The population boom has turned Ankawa into a hive of activity. Dozens of shops like Rafu’s line the streets, many made with tarpaulins bearing the symbols of the U.N. refugee agency. The vendors, who hail from Qaraqosh, sell fruit, vegetables, candy, cosmetics, clothing, toys and more.

On the weekends, sidewalks teem with perfumed and coiffed young people, and the streets are clogged with traffic. Women in head scarves and modest black abayas intermix with others wearing tight jeans and no head coverings.

The shops, cafes, hookah lounges and restaurants remain open until late at night. In the area’s many social clubs, men crowd the tables, smoking hookah. They pick at salads and appetizers, called meze, while some play cards or a bingo-like game.

As a nightlife destination and a refuge for the country’s dwindling Christian population, security here is a main concern, officials say.

The suburb is also home to other potential targets of violence, including the U.S. consulate and several hotels where foreign journalists and aid workers frequently stay. It’s just minutes from the Irbil airport, where U.S. and coalition troops are based.

Citing security concerns, Karwan Mamand Ibrahim, Ankawa’s chief of police, was mum about the size of his force, but he said his officers work closely with the Kurdish region’s security police and intelligence agency, known as Asayish, to thwart terrorist plots. His officers are Kurdish Muslims, he said, but they are respectful of religious differences and often attend Christian events as part of their duties.

Yet some threats slip through. In April 2015, a suicide car bomb detonated outside a cafe near a consulate here, killing three civilians and wounding five others. ISIS claimed responsibility for the attack.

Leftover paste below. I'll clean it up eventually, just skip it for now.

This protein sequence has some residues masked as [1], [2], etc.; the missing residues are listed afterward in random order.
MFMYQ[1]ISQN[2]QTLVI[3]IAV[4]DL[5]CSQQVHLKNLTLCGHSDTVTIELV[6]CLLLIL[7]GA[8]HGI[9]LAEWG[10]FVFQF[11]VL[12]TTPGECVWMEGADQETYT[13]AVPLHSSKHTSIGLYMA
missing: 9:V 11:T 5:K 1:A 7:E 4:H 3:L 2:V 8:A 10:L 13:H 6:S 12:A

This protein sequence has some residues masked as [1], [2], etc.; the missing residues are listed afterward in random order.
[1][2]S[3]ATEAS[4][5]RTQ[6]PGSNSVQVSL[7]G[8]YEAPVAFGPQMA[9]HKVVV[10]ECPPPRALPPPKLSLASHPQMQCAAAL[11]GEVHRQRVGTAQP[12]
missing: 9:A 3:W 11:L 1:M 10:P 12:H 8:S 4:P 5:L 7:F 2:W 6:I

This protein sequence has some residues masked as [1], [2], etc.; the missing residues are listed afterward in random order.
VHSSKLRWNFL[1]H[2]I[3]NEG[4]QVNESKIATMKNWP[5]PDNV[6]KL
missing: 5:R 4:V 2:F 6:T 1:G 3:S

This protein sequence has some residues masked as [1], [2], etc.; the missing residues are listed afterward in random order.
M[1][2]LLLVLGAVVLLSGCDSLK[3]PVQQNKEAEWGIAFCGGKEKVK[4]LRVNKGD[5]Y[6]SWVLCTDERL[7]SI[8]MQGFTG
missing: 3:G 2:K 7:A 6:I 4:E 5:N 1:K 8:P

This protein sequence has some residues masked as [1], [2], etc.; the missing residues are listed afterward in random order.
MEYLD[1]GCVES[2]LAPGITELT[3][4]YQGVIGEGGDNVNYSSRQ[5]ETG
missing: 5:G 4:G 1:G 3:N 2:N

Not all the Christians in Ankawa want to stay, and church officials have begun encouraging them to return to their battle-scarred villages where storefronts are scorched, buildings are smashed and church towers are cracked or crumbling.

Haibad Hannah Polis, who lives in Ankawa now, said she was ready to return to Qaraqosh permanently. She was among scores of former residents who returned briefly on Palm Sunday to celebrate mass and march in a procession recalling Jesus’ entrance into Jerusalem.

“We are tired there (in Ankawa),” she said, dressed in a traditional outfit worn by many of the townspeople for the special occasion.

But some Christians who want to return are wary, fearing they may face sectarian violence if more isn’t done to secure the region, which lies largely outside Kurdistan’s current protective boundaries. Ibrahim, the police chief, said he thinks they will be safer under the Kurdish flag.

But they have no choice except to return, said Mumtas Bashir Estefu, a locksmith who now lives in Ankawa but went back to Qaraqosh for the Palm Sunday rituals.

“Our grandfathers had nothing when they built these churches,” he said. “We cannot abandon them.”

garland.chad@stripes.com Twitter: @chadgarland

Migrated
author headshot
Chad is a Marine Corps veteran who covers the U.S. military in the Middle East, Afghanistan and sometimes elsewhere for Stars and Stripes. An Illinois native who’s reported for news outlets in Washington, D.C., Arizona, Oregon and California, he’s an alumnus of the Defense Language Institute, the University of Illinois at Urbana-Champaign and Arizona State University.
twitter Email

stars and stripes videos

around the web

Sign Up for Daily Headlines

Sign-up to receive a daily email of today’s top military news stories from Stars and Stripes and top news outlets from around the world.

Sign up